Dissertations, Theses, and Capstone Projects

Date of Degree


Document Type


Degree Name



Political Science


Stanley Renshon

Subject Categories

Communication | Political Science | Public Administration


civil servants, government spokespeople, government transparency, permanent campaign, political appointees, Treasury Department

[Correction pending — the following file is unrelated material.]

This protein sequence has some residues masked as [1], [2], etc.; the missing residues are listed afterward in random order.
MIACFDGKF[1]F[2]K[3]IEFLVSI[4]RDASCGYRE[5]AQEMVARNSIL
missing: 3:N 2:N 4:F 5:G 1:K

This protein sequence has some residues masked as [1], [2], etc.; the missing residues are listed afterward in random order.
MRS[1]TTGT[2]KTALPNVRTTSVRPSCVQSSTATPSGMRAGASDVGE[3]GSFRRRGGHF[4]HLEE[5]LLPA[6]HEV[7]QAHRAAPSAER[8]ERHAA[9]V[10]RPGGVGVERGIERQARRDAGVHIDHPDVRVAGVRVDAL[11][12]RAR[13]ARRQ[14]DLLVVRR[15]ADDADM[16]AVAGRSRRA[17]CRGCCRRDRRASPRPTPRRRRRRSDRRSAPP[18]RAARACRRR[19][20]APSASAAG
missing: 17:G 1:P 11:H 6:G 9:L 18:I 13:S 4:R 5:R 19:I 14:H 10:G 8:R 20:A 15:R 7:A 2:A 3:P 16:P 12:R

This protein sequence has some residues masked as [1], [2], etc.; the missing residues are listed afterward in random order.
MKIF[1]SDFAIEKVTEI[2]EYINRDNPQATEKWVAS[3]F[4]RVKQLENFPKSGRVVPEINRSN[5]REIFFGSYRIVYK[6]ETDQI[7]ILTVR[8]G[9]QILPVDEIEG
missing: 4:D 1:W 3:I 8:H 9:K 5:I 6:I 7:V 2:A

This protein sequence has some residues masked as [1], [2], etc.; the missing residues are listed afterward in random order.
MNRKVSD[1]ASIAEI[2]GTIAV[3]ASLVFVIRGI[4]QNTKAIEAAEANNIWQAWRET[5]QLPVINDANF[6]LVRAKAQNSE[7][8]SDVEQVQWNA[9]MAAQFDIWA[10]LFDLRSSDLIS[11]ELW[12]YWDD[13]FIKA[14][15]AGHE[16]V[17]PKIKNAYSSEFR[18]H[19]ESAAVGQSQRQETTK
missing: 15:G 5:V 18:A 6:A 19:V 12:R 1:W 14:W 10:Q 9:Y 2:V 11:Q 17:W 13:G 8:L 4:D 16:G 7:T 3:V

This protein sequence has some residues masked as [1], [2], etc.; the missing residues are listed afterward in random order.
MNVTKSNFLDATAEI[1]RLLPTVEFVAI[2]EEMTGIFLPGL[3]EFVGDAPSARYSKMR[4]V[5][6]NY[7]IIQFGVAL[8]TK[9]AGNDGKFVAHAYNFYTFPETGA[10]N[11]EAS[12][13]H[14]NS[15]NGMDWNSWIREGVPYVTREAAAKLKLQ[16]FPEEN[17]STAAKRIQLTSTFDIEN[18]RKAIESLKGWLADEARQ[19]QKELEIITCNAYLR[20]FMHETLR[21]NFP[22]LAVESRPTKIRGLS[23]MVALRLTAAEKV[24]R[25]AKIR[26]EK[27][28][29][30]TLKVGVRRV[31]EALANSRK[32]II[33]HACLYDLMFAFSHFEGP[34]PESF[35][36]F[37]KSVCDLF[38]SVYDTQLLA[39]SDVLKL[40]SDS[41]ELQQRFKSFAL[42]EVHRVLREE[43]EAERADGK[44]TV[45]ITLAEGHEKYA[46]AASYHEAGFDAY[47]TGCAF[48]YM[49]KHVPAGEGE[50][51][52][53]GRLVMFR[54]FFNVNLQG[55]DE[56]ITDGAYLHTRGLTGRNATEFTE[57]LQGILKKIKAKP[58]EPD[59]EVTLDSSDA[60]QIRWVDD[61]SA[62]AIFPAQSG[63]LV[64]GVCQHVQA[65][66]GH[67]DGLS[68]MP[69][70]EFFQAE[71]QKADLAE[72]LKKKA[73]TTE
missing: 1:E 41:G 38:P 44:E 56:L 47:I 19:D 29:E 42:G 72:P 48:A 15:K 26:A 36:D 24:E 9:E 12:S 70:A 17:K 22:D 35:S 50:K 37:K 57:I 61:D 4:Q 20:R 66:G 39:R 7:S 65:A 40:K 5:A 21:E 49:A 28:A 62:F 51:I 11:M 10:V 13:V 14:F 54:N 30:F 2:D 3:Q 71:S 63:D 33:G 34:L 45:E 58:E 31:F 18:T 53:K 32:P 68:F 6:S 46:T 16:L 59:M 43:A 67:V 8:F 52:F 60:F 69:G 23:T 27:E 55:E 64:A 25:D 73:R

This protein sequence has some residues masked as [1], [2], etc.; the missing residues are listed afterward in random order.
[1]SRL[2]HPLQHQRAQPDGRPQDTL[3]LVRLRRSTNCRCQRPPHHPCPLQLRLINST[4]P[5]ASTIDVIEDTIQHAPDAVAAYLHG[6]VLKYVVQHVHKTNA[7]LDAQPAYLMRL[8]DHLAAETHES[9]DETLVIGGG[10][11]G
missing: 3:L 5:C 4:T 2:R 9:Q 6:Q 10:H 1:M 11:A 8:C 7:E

"The People Behind the Presidential Bully Pulpit" argues that civil servants best serve the interests of both the President of the United States and the American people as public affairs officers in the Department of the Treasury. Using interviews conducted with political appointees who served as Treasury spokespeople during the administrations of Presidents Barack Obama and George W. Bush, civil servants who served in public affairs for the Treasury, and Treasury reporters who interacted frequently with the government officials, the study finds that civil servants better advance the goals of the President in the press than the political appointees personally selected by the President. This is the case because civil servants have greater knowledge of the policies they advocate and because reporters apply greater skepticism to the arguments of political appointees because reporters assume that appointees are always attempting to advance political agendas - a phenomenon this study calls the "appointee discount." While scholars have previously argued that presidents accept the lower competence of appointees in order to attain their greater loyalty, this study suggests that no such tradeoff exists. It finds that political appointees and civil servants leak information to the press that does not serve the interests of the President with roughly the same frequency. The study also finds that civil servants better serve the interests of the American people in such roles. The study finds that neither political appointees nor civil servants in the Treasury's public affairs department are conducting the "permanent campaign" to build support for the President that White House aides have been accused of practicing, by governing based upon public opinion polls and appealing to the emotions, as opposed to the reason, of the American people. However, political appointees are significantly more likely to withhold information requested by reporters than civil servants.